What sets you apart?

Nigeria is a services country so whether you like it or not, you will find people who do what you do but most of our market is based on referrals – we have happy customers. The moment you can connect with customers, the moment the customer knows that if they say A, you understand what A means, (which would probably be B, C, D, E, F) the moment you have that “connect” with your customers, it doesn’t matter where they go. As they grow, they keep moving with you, so you’re safe.

For us, our major strong point is the connection. We have had clients that have been with us since day one and they didn’t just come and stay, they brought their family.

Does the company plan to explore new markets?

Yes. The truth is this generation is changing. Before, it used to be text. Now there is “New Media”. We are starting to shift and consider video a bit because nowadays we have a lot more data and internet is much better in the country. Good thing, most of our clients are in the movie industry so somehow we are starting to look at video a bit and see what the possibilities are.

What are the challenges your company has gone through since inception and what do they mean to the business?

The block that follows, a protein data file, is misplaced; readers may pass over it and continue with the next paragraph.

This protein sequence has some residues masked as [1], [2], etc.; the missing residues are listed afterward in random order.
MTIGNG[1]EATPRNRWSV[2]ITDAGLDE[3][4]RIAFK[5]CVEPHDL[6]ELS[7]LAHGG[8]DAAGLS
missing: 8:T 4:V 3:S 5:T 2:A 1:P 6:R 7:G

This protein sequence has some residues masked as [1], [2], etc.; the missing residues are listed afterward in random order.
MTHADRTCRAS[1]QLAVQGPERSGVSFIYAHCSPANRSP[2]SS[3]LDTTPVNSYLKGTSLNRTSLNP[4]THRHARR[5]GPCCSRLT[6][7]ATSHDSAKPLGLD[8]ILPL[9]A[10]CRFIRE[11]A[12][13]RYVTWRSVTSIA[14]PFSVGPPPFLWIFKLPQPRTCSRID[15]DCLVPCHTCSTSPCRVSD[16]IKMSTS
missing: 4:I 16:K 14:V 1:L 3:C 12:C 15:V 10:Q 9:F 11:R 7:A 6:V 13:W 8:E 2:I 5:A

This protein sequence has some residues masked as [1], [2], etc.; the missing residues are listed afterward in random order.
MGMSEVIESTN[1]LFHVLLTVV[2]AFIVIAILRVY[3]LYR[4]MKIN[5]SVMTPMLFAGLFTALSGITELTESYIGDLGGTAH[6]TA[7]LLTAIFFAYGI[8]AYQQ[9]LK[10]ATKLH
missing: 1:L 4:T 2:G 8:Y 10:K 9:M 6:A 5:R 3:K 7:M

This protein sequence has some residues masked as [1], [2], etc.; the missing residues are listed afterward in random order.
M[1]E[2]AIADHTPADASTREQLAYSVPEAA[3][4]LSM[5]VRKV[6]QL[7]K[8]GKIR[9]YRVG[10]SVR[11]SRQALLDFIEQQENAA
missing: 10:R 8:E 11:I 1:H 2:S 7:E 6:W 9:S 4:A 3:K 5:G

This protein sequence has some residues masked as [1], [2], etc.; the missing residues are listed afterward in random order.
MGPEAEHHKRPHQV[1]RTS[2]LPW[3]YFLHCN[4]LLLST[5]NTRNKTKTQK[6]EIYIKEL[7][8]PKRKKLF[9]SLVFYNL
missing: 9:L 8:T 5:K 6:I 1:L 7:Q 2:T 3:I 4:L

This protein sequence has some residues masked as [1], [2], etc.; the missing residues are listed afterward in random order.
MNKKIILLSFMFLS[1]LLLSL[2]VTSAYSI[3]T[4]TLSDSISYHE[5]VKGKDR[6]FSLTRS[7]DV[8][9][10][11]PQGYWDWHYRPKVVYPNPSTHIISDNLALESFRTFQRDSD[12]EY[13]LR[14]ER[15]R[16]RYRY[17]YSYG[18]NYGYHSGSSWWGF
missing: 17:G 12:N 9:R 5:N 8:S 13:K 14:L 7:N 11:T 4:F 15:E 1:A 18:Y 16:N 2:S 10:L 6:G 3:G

Power. As a businessman, you could decide to save overheads and work from home but if you do that, you’d be spending more. Electricity and housing are some of the few things we’ve had to struggle with.

10 years ago, you could quietly rent a space and you’d be fine but if you do that as a new business now, what will happen is that you’d spend most of your income paying rent. Part of that income will be spent on power. That’s why we work in a virtual office. Here, we can save our overheads.

In situations where we have to bring in our staff, we can just pay for that time. Most businesses cannot afford to pay the huge sum of rent or power. That’s basically it.

Every other thing can be worked on – you build clients with time, so that’s not a problem and as you build your portfolio, your client-base will increase.

Where do you see the company in the next five years?

As I said, we are starting to target big companies. In the next five years, we would like a situation whereby we are entrenched in our particular niche. We are about making sales – it’s about approaching major companies and meeting their needs.

Some popular advertising firms are where they are today because they’ve done major projects that are worldwide. The only way to get to that point is to meet a big company (client). Five years from now, we would really love to have handled at least a few of those.

If you get a major deal, as I said, rent and all other things won’t be a problem. At the moment, we are targeting new businesses, which we love, but in the end, there’s a limit to how much you can charge new businesses.

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A design work by WDK studios

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Gbenga Ajao
Gbenga Ajao is a journalist. He has garnered experience in print, electronic and new media. He is passionate about mobile and web technology.